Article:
This is the outside of the hospital where she was located. It was very modern and we were really impressed with Candy’s room.

As you can see, we were all allowed to visit and there was room for a dozen more people. It was good to see Candy and she was certainly surprised because she was not expecting us.

After we returned to our hotel, Janet, Carl, Kay and I walked back to the plaza area and acquired the carving mentioned earlier. On the way I managed to get a few more portraits.

This evening Edgar had a great surprise for us. He said he had never done this in 35 years of being a tour guide; he invited us to visit his home and meet his family. What a great honor and what a great family. Thank you Edgar. After our visit we journeyed on to the restaurant “Mammacha”. Unfortunately I did not make a note, but I believe we were served goat. At any rate it was good.

Well, we have to be up early tomorrow to catch our flight to Lima and then an international connecting flight to Quito.

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Day 7 – Tuesday May 15, 2012 – Machu Picchu

[This post was revised on 5/30/12 to include the photos which did not post originally]

Internet access finally!!!
I apologize for not being able to post for the past three days. We were in the Sacred Valley Saturday and Sunday and did not have any internet access. Come to think of it, we didn’t have a phone, television or heat and air conditioning. Actually we would not have missed the phone, TV or AC, but some heat sure would have been nice. Well, that will be a topic for an earlier post.

I plan to try and pick up today and when I am able will catch up with the earlier days. This might not happen until we return due to time limitations and internet service.

Today started at 4:30 AM, we dressed and were at breakfast at 5:00. Breakfast was at our hotel and consisted of a buffet of fruits and a hot (warm) selection of eggs, fried franks (they have been served everywhere for breakfast), fried chicken nuggets and steamed vegetables. Yes vegetables are served at most breakfasts. We then made a quick trip to our room and finished getting ready for the day. We dropped our luggage at the front desk for the porters to carry to the train station later in the day.

We then left with 7 other of our travelers and our assistant guide while in Macchu Pichu, Joel. After a short walk to the bus station we boarded the bus for another exciting 30 minute ride through switch backs to the top of the mountain. Our plan this morning was to arrive before sunrise so we could witness the beauty of the sun as it crossed the mountain and Machu Picchu. Joel quickly lead us to the best vantage point about 15 minutes before sunrise. It was worth the effort.


Getting ready for breakfast. Kay found a bug in the meat… I guess just extra protein.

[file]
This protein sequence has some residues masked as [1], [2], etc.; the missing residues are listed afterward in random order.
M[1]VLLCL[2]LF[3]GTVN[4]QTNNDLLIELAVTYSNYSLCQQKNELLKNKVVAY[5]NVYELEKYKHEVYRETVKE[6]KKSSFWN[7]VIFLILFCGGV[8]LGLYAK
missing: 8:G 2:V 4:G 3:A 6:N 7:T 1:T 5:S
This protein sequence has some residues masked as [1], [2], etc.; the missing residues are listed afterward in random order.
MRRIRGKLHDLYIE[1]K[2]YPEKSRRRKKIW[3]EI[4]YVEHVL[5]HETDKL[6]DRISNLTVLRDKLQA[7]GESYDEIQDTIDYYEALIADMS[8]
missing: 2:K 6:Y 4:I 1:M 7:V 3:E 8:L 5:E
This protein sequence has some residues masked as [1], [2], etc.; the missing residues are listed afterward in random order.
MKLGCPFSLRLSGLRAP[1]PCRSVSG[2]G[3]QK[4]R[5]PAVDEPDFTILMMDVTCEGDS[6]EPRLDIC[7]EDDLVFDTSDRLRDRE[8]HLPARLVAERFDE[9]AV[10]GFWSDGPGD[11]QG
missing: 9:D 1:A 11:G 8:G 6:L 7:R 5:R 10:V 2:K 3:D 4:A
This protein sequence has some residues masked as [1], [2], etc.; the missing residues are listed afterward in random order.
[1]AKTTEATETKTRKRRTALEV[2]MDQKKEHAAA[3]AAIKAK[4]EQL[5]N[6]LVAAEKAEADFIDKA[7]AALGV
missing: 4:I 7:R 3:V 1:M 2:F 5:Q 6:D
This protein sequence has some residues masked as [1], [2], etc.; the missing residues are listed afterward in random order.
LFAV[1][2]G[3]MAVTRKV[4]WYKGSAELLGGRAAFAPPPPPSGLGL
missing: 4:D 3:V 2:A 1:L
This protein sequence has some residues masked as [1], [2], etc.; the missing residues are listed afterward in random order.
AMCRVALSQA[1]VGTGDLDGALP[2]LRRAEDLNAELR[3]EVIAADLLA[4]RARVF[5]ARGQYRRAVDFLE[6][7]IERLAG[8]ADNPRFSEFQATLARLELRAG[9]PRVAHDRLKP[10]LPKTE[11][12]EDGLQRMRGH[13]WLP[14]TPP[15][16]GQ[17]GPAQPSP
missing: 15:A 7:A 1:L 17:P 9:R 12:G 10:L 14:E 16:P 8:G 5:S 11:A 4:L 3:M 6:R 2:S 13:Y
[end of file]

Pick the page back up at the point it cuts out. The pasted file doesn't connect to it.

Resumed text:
The sun is just rising above the mountains and first light is cast on Wyaupicchu


Our guide Edgar has been very accommodating. Today he arranged different departure times for those who wanted to go early and those who wished to come up later. We were all glad we elected to make the early trip. After viewing the beautiful sunrise we all agree we would like to hike the Inca Trail to the Sun Gate. This is about a 3 to 3.5 hour round trip. The Sun Gate is where the Incas coming from Cusco first saw Machu Picchu. It also served as a sentry for protection. The hike was fairly strenuous but we all made it ok.


The start of the trek up the Inca Trail to the Sun Gate

In the next several photos you may see views taken from our hike. No narration just photos.


Joel who was very knowledgeable of the mountains and trails. He know the best times to be at the best places.






As we reached the Sun Gate


View of Machu Picchu from the Sun Gate


Carl & Janet


Kay and Frank and Bea resting at the top


Kay and I standing in the Sun Gate. As travelers came to Machu Picchu from Cusco on the Inca Trail, this is their first view of Machu Picchu thru the Sun Gate.


Our group of 9 who made the trek starting at 4:30 AM


Headed back down, had to be even more careful than going up.


Wyaupicchu taken from the Inca Trail. If you look closely you can see people. They now limit the hike up Wyaupicchu to only 400 per day and you must apply for a permit online and pay an extra fee.


We were quite literally feet and sometimes inches from a 1000 foot drop. You had to either walk or view scenery. You could not do both!

After we returned from the trek, which we made in about 3 hours, we took a brief rest and all agreed to hike to the Inca Draw Bridge. This is a very narrow trail which the Incas cut into the side of a mountain and constructed a “gap” which they could cover with logs to cross and then remove when enemies were coming. This is only a 45 minute hike but is pretty precarious. For this reason hikers must sign in and out at the trail head. Below are some photos but they just cannot convey the feeling of being inches away from the edge of a drop of several thousand feet.